Let me show you my small stash of photographic film. Of course also shot using different film cameras (there is no point in showing my film if it is not made by using film).

Above is a photo of some of my instant films. It was shot on FP-3000b Polaroid Peel-apart film from Fuji and the negative was then scanned to my computer and inverted in Photoshop. I absolutely love the polaroid esthetics and lately I have been taking a lot of Polaroid photos, both SX-70 and peel-apart film. I currently have in stock:

Some more film to play with

Lomochrome ISO800

-8 packs of Fujifilm FP-3000b

-5 packs of Fujifilm FP-100c

-3 packs of SX-70 Cyanograph from the Impossible Project.

-2 packs of SX-70 Colour from the Impossible Project (one with golden frame)

I also have some 35mm film in my refrigerator. The above photos of my film stash were shot using ISO800 Colourfilm from Lomography. I currently have three different cameras for 35mm photography and tend to try a roll of film in each camera before I decide whether I like it or not and buy more. At this very moment I have:

-8 rolls of Lomochrome XR100-400 (Colourfilm which renders green in purple colours)

-2 rolls of ISO800 Colour from Lomography

-8 rolls of Ilford SFX200 (infrared sensitive black and white film)

-2 Kodak Portra 800 (one of my favourite colour films on the market)

-2 rolls of Fujifilm Velvia 100 slide film

-2 rolls of Fujifilm Provia 400

-1 Ilford Delta 3200

-1 Ilford Delta 400

-1 Ilford HP5 plus 400

-2 rolls of Ilford FP4

Why do I shot film? I sometimes ask myself that question. Obviously it is more convenient and practical to just use my fantastic digital camera and I have to admit I am a much better photographer when it comes to digital photography. The above photos might well demonstrate that and judging by my flickr statistics and likes I should skip buying film and just stick to digital material. Also I consider myself a much worse analogue photographer than digital, and reactions from friends and family confirm that theory. Not a single photo made with film has ever made it to flickr explore and to quote my wife today “I think you should stop doing that film photography, I don’t like those photos”.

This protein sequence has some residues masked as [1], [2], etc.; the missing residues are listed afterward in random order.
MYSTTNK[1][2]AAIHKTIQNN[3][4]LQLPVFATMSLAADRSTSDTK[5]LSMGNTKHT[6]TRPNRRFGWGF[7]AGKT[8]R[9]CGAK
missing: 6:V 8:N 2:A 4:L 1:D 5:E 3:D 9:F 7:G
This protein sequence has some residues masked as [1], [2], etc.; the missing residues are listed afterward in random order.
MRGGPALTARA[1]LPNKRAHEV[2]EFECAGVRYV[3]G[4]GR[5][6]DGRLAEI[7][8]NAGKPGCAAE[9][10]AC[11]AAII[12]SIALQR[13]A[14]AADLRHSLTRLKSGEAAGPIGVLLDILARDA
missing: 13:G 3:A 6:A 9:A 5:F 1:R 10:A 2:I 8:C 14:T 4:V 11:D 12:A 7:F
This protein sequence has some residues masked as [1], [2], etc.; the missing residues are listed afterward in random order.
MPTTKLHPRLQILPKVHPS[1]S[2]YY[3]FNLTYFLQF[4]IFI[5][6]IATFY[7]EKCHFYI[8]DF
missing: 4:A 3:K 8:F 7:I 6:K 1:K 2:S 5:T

So why bother buying expensive film, developing and scanning photos? The simple answer is: because it is fun. I love reading about different qualities and varieties of film, buying it and trying it out. Even building up a stash and collecting film is fun. Besides I believe that shooting analogue, being more difficult and challenging, makes me a better photographer in general. Besides there is nothing that beats the feeling of the, sometimes arbitrary, results of developing a film which was shot using a pinhole camera.


( Ilford SFX200 in a pinhole camera with a Hoya R72 Infrared filter fastened with rubber bands in front of the hole)

You never know what you are going to get!

You can find my work at:
Flickr, where I post all my latest photos:

500px I bit more carefully selected:

Tumblr for the latest trips, film experiments and some reviews:

VSCOcam for Iphone:

Thank you!

Baru A. Dacasin
Film Stashreg
First off, I apologize for the low resolution of the photo. The images were shot using my phone and it’s the only thing I own that can take digital images. Now about my stash. What I have here will probably last 3 to 4 more years of happy shooting as I am now cutting down on the number of rolls I expose per week. I used to keep a track of how many rolls I have in the fridge, but I lost count a long time ago.

baru a. dacasin

Lovely stuff, thanks guys.

I would love to see your collections, so if you want to send them in feel free. Perhaps you can include a couple of shots taken with your favourite films, that would be fun. Click here to send your stash. Please make sure you send the submissions to this link, otherwise they will not be featured.